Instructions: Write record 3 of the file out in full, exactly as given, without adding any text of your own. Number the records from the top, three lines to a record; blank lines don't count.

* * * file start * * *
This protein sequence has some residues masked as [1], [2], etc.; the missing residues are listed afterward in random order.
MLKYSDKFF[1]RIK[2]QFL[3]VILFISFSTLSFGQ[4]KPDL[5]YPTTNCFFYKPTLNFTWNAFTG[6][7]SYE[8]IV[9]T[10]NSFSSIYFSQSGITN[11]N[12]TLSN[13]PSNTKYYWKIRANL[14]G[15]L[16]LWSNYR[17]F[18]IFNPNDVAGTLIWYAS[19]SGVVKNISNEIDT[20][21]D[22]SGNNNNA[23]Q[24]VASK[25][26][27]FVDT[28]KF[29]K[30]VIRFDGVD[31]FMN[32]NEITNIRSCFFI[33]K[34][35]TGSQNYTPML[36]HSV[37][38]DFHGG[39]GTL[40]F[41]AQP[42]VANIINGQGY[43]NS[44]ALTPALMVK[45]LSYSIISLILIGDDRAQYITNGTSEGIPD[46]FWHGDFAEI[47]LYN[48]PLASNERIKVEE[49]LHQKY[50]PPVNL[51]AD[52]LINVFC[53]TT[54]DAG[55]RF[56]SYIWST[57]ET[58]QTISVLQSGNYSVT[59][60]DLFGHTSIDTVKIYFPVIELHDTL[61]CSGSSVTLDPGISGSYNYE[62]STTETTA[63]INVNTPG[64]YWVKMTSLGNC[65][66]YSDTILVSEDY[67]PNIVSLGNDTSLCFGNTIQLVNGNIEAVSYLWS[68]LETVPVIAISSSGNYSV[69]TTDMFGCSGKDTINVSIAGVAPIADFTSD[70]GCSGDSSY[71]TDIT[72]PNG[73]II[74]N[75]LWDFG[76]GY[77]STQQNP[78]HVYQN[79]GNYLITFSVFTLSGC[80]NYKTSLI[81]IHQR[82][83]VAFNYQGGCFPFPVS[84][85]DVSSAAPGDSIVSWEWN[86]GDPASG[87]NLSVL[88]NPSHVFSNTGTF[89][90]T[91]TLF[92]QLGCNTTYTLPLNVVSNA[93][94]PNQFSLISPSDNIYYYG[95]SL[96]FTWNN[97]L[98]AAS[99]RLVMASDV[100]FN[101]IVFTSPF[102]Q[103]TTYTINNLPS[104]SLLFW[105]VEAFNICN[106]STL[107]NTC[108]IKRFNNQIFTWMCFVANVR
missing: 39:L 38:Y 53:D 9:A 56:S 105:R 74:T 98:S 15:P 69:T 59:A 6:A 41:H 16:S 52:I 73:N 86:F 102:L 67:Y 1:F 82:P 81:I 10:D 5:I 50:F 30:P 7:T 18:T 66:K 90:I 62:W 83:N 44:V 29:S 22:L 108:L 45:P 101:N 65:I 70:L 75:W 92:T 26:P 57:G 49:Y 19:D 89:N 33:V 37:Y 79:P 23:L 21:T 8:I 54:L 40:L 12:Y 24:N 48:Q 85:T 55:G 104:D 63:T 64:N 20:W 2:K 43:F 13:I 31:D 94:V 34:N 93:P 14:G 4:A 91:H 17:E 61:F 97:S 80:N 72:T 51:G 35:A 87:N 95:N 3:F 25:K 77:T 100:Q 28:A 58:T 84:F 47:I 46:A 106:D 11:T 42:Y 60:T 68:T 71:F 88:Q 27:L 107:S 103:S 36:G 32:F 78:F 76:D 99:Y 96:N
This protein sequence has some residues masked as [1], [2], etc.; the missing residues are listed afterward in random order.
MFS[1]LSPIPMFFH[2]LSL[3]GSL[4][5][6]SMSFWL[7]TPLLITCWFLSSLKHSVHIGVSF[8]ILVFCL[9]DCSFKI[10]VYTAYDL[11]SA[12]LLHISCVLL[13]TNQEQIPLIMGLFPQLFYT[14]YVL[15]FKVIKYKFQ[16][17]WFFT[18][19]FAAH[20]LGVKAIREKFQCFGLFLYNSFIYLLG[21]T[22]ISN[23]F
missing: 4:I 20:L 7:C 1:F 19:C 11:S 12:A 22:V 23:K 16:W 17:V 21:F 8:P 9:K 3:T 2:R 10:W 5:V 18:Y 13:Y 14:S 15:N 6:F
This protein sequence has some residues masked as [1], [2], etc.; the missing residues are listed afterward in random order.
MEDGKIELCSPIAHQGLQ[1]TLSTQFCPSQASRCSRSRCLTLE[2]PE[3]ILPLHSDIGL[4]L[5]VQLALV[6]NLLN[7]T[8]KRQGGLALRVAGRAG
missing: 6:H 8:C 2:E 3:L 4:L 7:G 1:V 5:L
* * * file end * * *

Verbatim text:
This protein sequence has some residues masked as [1], [2], etc.; the missing residues are listed afterward in random order.
MEDGKIELCSPIAHQGLQ[1]TLSTQFCPSQASRCSRSRCLTLE[2]PE[3]ILPLHSDIGL[4]L[5]VQLALV[6]NLLN[7]T[8]KRQGGLALRVAGRAG
missing: 6:H 8:C 2:E 3:L 4:L 7:G 1:V 5:L